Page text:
To the extent any consensus is possible at the OECD, nations seemed to agree that low-taxed intangible profits were a major concern for the international tax system.
But as the project continued, officials began to use larger, more ambitious terms to describe its goals. It wasn’t just about ending pure tax havens–it became about stopping the “race to the bottom” in global tax competition, the drive for countries to lure new investments through the use of everything from low tax rates and light tax enforcement to generous tax incentives. Conceptually, this isn’t just for intangible income–it can include real tax credits that countries use to attract real, bricks-and-mortar activity to their borders.
The OECD itself acknowledged this divergence in views, while describing the proposed “substance-based carveout” for Pillar Two in a January 2020 update. The carveout, an exemption for income equal to 10% of a company’s depreciable tangible assets, is one key way the tax would narrow its focus to the intangible income used in on-paper profit-shifting. Some countries believed that such a carveout would “undermine the policy intent and effectiveness” of the policy, while others believed “such carve-outs are necessary to ensure that the focus of Pillar Two” remains on base erosion and profit-shifting issues, the OECD said.
The substance-based carveout became part of the final agreement, but the tension between these two viewpoints never left. Other aspects of Pillar Two, such as the broad UTPR rule, seem more geared toward the expansive view of the project.
The rhetoric widened much faster than political support grew. It’s a lot easier, and politically palpable, to focus on nefarious profit-shifting schemes–or tax avoidance in a particular industry–than to conduct a broad review of all the various tax policies nations use to try to keep their economies afloat. Was the world ready to agree on an acceptable range of taxation?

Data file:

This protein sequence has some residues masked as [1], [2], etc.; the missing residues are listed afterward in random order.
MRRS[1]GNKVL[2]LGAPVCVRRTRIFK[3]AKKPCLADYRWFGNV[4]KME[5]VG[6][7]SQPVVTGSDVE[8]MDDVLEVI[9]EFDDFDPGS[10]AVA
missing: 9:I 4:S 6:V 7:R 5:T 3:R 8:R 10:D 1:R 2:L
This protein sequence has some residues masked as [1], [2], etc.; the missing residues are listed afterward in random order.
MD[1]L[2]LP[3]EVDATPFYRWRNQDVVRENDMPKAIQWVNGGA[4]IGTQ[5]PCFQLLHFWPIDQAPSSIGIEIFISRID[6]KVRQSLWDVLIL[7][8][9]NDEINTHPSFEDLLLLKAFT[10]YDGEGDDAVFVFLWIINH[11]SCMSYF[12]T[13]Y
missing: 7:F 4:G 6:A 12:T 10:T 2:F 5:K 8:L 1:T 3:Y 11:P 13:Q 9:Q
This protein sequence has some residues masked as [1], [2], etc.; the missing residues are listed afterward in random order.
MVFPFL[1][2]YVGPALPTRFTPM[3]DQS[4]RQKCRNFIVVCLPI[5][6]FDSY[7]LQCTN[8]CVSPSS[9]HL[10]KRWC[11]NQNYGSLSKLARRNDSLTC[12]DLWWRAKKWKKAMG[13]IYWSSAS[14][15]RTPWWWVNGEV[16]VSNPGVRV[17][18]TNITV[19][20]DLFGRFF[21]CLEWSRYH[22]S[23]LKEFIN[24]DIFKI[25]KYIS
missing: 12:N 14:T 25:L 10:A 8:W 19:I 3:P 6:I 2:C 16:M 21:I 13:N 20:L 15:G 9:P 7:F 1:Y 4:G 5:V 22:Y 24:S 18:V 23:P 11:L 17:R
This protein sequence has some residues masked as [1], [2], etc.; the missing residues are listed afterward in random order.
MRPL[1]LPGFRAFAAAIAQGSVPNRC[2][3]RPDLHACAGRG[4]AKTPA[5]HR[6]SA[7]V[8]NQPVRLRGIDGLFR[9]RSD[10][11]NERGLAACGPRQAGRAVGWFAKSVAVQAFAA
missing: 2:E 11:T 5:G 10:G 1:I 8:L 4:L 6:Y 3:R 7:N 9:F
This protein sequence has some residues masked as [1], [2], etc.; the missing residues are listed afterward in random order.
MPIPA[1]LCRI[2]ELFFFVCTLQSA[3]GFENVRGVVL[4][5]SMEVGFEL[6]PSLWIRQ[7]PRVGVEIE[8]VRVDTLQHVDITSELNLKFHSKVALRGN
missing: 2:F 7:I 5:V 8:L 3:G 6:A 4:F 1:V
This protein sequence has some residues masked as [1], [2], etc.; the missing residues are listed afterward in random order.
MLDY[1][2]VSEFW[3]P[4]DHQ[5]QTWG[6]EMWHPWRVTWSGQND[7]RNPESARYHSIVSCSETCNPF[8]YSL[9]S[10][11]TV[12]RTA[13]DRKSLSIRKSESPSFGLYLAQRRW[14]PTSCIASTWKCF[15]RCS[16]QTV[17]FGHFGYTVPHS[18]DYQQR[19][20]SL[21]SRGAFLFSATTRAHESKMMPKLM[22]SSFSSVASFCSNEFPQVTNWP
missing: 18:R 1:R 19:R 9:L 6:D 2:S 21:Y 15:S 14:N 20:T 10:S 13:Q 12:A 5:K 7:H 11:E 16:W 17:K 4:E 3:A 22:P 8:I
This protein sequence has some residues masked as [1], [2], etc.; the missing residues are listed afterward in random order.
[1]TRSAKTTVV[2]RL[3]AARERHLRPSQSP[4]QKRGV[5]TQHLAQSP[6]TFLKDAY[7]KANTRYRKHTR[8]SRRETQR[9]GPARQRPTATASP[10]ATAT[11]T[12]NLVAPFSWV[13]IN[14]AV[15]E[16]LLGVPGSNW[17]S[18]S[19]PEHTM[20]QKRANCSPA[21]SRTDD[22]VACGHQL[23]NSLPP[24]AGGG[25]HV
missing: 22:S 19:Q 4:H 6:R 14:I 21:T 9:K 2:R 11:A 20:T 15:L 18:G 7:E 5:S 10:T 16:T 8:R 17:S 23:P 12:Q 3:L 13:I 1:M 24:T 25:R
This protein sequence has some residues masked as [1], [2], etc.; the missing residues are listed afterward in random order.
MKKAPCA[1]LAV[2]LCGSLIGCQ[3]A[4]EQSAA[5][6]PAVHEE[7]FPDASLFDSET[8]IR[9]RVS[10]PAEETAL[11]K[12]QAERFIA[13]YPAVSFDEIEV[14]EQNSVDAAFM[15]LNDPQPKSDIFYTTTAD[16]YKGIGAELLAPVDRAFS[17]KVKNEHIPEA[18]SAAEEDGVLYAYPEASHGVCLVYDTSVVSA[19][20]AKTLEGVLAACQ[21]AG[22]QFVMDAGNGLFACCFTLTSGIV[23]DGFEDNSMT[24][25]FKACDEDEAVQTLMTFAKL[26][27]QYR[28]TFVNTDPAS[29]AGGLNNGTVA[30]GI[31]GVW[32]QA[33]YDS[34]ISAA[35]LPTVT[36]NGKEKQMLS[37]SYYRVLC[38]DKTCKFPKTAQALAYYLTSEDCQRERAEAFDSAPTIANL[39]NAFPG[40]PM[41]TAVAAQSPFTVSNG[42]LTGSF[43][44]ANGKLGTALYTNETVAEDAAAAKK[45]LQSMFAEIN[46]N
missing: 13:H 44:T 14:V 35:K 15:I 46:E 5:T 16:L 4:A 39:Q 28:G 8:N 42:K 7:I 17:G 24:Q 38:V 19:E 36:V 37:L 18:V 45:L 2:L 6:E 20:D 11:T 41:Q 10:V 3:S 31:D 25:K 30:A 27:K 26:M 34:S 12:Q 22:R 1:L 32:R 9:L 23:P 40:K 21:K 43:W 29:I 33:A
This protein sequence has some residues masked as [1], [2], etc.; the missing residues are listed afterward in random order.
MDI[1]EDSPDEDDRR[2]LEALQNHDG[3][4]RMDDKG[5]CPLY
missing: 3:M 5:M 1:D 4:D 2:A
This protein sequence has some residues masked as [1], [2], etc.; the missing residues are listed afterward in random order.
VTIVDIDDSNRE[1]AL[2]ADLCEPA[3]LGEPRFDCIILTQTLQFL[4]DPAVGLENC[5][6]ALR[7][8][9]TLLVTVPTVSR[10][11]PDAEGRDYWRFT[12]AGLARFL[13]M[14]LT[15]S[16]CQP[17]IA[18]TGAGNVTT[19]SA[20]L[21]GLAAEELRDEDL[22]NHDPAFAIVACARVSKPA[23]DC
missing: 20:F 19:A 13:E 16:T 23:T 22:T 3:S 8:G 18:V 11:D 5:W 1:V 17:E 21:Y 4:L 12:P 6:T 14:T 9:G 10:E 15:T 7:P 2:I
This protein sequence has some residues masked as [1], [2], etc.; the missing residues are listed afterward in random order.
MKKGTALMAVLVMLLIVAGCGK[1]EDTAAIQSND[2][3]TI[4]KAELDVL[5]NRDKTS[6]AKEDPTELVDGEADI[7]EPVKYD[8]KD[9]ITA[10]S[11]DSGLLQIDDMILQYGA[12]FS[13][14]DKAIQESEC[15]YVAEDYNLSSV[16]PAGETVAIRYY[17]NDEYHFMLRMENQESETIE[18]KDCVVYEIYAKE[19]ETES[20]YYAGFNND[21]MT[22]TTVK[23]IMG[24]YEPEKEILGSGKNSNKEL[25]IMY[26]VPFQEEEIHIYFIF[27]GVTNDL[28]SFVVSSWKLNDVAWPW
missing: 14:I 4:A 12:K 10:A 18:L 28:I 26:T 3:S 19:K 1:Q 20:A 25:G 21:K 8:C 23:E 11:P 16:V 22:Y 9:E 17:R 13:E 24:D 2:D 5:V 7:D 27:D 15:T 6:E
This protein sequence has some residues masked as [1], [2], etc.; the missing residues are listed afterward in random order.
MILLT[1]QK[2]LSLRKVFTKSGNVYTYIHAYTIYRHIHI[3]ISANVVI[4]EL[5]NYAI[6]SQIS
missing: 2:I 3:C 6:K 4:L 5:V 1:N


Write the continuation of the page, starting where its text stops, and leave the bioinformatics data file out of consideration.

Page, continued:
It’s questionable. Especially because even the U.S. doesn’t seem ready for the discussion.
Scoping the Debate
For domestic consumption, President Biden has often excoriated companies for low, or zero, effective tax rates. The stat that 55 profitable Fortune 500 companies paid zero 2020 taxes–taken from a report from the Institute on Taxation and Economic Policy–has become a dependable staple of his stump speech, as frequent as “folks” or “it’s no joke.”
He implies that it’s only through manipulative, hidden tactics that companies can achieve these low tax rates and skip out on their obligations to the public. The reality may be much more complex and resistant to black-and-white characterizations.
According to ITEP’s own report, taken from the companies’ public filings, many of these companies reduce tax payments through research and development credits, the expensing of new equipment or investments, and deductions for stock options. Whether or not these policies are wise, for the most part they’re clear preferences enacted by Congress, to achieve transparent goals. And, bafflingly, they’re often policies which the Biden administration has sought to protect. It agreed to an exemption to its own corporate minimum tax, part of the now-stalled Build Back Better legislation, for the R&D credit.
It’s as if the public declared it immoral whenever a company zeroes out its tax bill, even if it condones all of the factors that achieve that low rate as moral. If that sounds like a logical contradiction–well, look at how this policy debate is playing out.
Part of this has to do with the difficulties of defining scope in public debate. The amount of money involved in base erosion seems astronomical, and as far as most people are concerned it is. But it’s still relatively small compared to the overall economy, or the structure of the tax system.
While pinning down the exact amount of income that is shifted to havens for tax purposes is notoriously difficult, evidence suggests that the amount of obvious tax avoidance the government could easily grab back is less than the public rhetoric would suggest. The Joint Committee on Taxation estimates that the provision of the Build Back Better Act which would change GILTI into a country-by-country calculation–the primary loophole Democrats say renders it ineffective at stopping tax abuse–would raise $57 billion over 10 years. The OECD itself estimated that the total amount of new revenue that its Pillar Two would raise for all countries, excluding the U.S., is around $30 billion annually. That figure is seemingly confirmed by an early estimate from University of Oxford professor Michael Devereux, who also found that an early version of the proposal would raise $30 billion.